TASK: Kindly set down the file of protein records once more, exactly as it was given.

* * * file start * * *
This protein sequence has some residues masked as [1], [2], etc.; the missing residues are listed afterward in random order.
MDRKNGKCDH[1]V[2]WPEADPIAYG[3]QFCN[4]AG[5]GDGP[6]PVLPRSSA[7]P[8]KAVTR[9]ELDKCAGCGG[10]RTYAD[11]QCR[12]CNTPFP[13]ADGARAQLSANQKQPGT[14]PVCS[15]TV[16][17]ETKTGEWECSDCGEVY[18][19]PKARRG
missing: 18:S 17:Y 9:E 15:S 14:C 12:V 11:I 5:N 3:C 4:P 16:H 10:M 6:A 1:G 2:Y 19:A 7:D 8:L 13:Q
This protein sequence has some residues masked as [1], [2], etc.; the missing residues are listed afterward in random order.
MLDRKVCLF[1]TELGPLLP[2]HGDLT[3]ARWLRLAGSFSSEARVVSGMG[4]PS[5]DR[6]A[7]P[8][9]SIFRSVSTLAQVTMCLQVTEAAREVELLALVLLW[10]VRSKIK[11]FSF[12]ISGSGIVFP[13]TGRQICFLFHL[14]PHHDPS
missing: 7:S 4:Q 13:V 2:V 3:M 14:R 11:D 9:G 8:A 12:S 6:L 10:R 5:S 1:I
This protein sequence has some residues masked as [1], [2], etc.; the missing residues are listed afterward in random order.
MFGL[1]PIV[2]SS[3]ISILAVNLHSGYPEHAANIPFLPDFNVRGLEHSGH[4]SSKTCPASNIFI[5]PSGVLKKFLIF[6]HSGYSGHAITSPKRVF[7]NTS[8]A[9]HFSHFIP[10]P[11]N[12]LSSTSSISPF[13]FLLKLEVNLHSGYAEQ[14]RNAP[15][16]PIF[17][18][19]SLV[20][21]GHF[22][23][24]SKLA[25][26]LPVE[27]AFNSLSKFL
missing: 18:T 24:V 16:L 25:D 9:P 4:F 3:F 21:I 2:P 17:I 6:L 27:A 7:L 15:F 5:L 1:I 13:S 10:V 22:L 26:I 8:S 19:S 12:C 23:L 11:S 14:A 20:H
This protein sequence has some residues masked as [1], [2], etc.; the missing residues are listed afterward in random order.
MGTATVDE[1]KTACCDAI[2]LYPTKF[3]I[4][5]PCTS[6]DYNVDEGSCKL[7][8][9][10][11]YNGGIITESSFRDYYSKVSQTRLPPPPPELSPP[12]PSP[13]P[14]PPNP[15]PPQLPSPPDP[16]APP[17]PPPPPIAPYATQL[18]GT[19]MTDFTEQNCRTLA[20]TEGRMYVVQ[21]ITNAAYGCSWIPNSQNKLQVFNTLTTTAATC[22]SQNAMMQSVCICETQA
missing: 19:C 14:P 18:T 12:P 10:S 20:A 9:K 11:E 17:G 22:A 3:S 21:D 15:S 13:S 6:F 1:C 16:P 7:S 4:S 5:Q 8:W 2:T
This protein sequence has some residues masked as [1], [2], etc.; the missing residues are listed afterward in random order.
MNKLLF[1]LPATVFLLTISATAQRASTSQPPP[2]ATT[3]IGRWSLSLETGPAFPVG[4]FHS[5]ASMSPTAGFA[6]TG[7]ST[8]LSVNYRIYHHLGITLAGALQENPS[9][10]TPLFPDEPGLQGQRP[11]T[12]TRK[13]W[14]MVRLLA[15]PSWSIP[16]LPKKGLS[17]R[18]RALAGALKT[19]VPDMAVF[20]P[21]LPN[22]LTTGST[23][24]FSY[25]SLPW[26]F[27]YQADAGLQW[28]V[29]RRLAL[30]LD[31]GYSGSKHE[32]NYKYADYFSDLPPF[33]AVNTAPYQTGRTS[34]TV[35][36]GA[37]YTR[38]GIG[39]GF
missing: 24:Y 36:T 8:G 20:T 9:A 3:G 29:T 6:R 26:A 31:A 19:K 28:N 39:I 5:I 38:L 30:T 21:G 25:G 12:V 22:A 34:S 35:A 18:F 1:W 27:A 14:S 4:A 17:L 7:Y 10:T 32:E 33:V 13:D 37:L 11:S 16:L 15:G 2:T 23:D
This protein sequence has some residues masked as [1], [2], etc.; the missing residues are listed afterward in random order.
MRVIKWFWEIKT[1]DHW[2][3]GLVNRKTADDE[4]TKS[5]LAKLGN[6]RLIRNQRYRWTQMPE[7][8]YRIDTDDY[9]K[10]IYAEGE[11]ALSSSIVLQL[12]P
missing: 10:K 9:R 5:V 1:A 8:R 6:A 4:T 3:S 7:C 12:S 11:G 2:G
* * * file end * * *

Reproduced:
This protein sequence has some residues masked as [1], [2], etc.; the missing residues are listed afterward in random order.
MDRKNGKCDH[1]V[2]WPEADPIAYG[3]QFCN[4]AG[5]GDGP[6]PVLPRSSA[7]P[8]KAVTR[9]ELDKCAGCGG[10]RTYAD[11]QCR[12]CNTPFP[13]ADGARAQLSANQKQPGT[14]PVCS[15]TV[16][17]ETKTGEWECSDCGEVY[18][19]PKARRG
missing: 18:S 17:Y 9:E 15:S 14:C 12:V 11:I 5:N 3:C 4:P 16:H 10:M 6:A 1:G 2:Y 19:A 7:D 8:L 13:Q
This protein sequence has some residues masked as [1], [2], etc.; the missing residues are listed afterward in random order.
MLDRKVCLF[1]TELGPLLP[2]HGDLT[3]ARWLRLAGSFSSEARVVSGMG[4]PS[5]DR[6]A[7]P[8][9]SIFRSVSTLAQVTMCLQVTEAAREVELLALVLLW[10]VRSKIK[11]FSF[12]ISGSGIVFP[13]TGRQICFLFHL[14]PHHDPS
missing: 7:S 4:Q 13:V 2:V 3:M 14:R 11:D 9:G 8:A 12:S 6:L 10:R 5:S 1:I
This protein sequence has some residues masked as [1], [2], etc.; the missing residues are listed afterward in random order.
MFGL[1]PIV[2]SS[3]ISILAVNLHSGYPEHAANIPFLPDFNVRGLEHSGH[4]SSKTCPASNIFI[5]PSGVLKKFLIF[6]HSGYSGHAITSPKRVF[7]NTS[8]A[9]HFSHFIP[10]P[11]N[12]LSSTSSISPF[13]FLLKLEVNLHSGYAEQ[14]RNAP[15][16]PIF[17][18][19]SLV[20][21]GHF[22][23][24]SKLA[25][26]LPVE[27]AFNSLSKFL
missing: 18:T 24:V 16:L 25:D 9:P 4:F 3:F 21:I 2:P 17:I 6:L 27:A 7:L 15:F 5:L 1:I 13:S 10:V 22:L 26:I 8:S 19:S 12:C 23:L 11:S 14:A 20:H
This protein sequence has some residues masked as [1], [2], etc.; the missing residues are listed afterward in random order.
MGTATVDE[1]KTACCDAI[2]LYPTKF[3]I[4][5]PCTS[6]DYNVDEGSCKL[7][8][9][10][11]YNGGIITESSFRDYYSKVSQTRLPPPPPELSPP[12]PSP[13]P[14]PPNP[15]PPQLPSPPDP[16]APP[17]PPPPPIAPYATQL[18]GT[19]MTDFTEQNCRTLA[20]TEGRMYVVQ[21]ITNAAYGCSWIPNSQNKLQVFNTLTTTAATC[22]SQNAMMQSVCICETQA
missing: 19:C 14:P 18:T 12:P 10:S 20:A 9:K 11:E 17:G 22:A 3:S 21:D 15:S 13:S 6:F 1:C 16:P 7:S 4:S 5:Q 8:W 2:T
This protein sequence has some residues masked as [1], [2], etc.; the missing residues are listed afterward in random order.
MNKLLF[1]LPATVFLLTISATAQRASTSQPPP[2]ATT[3]IGRWSLSLETGPAFPVG[4]FHS[5]ASMSPTAGFA[6]TG[7]ST[8]LSVNYRIYHHLGITLAGALQENPS[9][10]TPLFPDEPGLQGQRP[11]T[12]TRK[13]W[14]MVRLLA[15]PSWSIP[16]LPKKGLS[17]R[18]RALAGALKT[19]VPDMAVF[20]P[21]LPN[22]LTTGST[23][24]FSY[25]SLPW[26]F[27]YQADAGLQW[28]V[29]RRLAL[30]LD[31]GYSGSKHE[32]NYKYADYFSDLPPF[33]AVNTAPYQTGRTS[34]TV[35][36]GA[37]YTR[38]GIG[39]GF
missing: 24:Y 36:T 8:G 20:T 9:A 3:G 29:T 6:R 26:A 31:A 19:K 28:N 39:I 5:I 38:L 30:T 21:G 25:G 12:V 22:A 34:S 35:A 18:F 1:W 27:A 14:S 4:A 17:L 7:Y 10:T 32:E 33:V 13:D 37:L 11:S 16:L 15:G 2:T 23:D
This protein sequence has some residues masked as [1], [2], etc.; the missing residues are listed afterward in random order.
MRVIKWFWEIKT[1]DHW[2][3]GLVNRKTADDE[4]TKS[5]LAKLGN[6]RLIRNQRYRWTQMPE[7][8]YRIDTDDY[9]K[10]IYAEGE[11]ALSSSIVLQL[12]P
missing: 10:K 9:R 5:V 1:A 8:R 6:A 4:T 3:S 7:C 12:S 11:G 2:G